By 2020, one in four American workers will be over the age of 55 and as the Baby Boomer generation continues to age into their retirement years, not working is becoming more a developmental process than an abrupt event.
A recent Pew Research Center analysis of federal employment data reported that in May of 2000, 12.8 percent of Americans older than 65 were working. In May of 2016, that number had risen to 18.8 percent. Nearly two-thirds of American workers older than 65 have full time jobs.
Today’s older workers are transitioning into full time retirement in a variety of ways. Some remain in their career path, but at reduced hours. More often, older workers switch to a new full time job that has lower status and pay as a bridge into their years of not working.
A study by the University of Michigan tracked older workers and found that about 40 percent of Americans who were still working when they turned 62 had moved to a new occupation sometime after age 55. Many had moved into positions similar to their chosen life-career but of lower status and pay. It is not clear how many freely chose to work in lower paying positions with less stress and time constraints and how many have been forced out of their long-term careers due to physical limitations, company down-sizing, or other factors outside their control.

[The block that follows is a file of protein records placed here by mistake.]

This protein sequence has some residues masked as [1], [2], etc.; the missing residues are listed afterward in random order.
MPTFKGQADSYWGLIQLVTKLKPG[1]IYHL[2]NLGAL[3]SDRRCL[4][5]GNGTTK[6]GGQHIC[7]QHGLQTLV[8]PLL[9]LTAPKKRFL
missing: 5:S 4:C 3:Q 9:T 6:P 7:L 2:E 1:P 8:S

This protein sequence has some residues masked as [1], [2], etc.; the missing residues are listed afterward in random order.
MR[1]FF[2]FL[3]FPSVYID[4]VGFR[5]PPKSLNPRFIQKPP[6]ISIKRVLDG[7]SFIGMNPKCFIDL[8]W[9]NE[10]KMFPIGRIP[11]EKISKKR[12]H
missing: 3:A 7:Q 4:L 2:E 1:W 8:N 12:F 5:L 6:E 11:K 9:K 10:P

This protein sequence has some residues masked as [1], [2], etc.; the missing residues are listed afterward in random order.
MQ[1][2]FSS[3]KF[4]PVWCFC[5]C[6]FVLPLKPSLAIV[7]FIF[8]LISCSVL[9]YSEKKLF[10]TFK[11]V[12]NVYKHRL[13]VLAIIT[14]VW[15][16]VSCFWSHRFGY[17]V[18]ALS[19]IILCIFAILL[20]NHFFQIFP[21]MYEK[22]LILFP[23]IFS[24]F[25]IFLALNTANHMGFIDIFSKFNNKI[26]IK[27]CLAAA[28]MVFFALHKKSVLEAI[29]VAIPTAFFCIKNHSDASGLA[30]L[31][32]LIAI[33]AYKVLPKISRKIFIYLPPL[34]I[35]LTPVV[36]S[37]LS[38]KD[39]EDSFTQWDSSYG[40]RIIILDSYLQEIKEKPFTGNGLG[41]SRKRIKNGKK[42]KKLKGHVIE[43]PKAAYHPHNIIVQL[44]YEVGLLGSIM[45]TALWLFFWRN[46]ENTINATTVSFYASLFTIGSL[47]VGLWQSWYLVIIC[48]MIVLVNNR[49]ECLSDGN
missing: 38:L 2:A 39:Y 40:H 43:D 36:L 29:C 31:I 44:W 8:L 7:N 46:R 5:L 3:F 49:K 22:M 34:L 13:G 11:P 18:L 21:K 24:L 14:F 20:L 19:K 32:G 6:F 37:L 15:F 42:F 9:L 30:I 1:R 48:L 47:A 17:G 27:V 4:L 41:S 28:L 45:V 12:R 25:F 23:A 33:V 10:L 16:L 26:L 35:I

Several factors contribute to Americans working into their retirement years. They are living longer and are healthy enough to work, especially in positions that are less physically demanding than the work force of previous generations. Fewer retirement-aged workers have company pensions and they have not adequately saved for retirement. And even if they did save, many had their retirement nest eggs take a significant down-turn during the recent recession and were forced to change the timing of their retirement due to inadequate finances.
If you or someone you know is working past the age of 65, be assured that you are not alone. The definition of “retirement” is determined solely by the individual living their unique life path. And there are a lot of benefits of working beyond a more secure financial status.
In June 2017, Columbia University’s 2017 Age Boom Academy program provided evidence that staying in the workforce results in better cognitive and physical health and in general, a higher life satisfaction.
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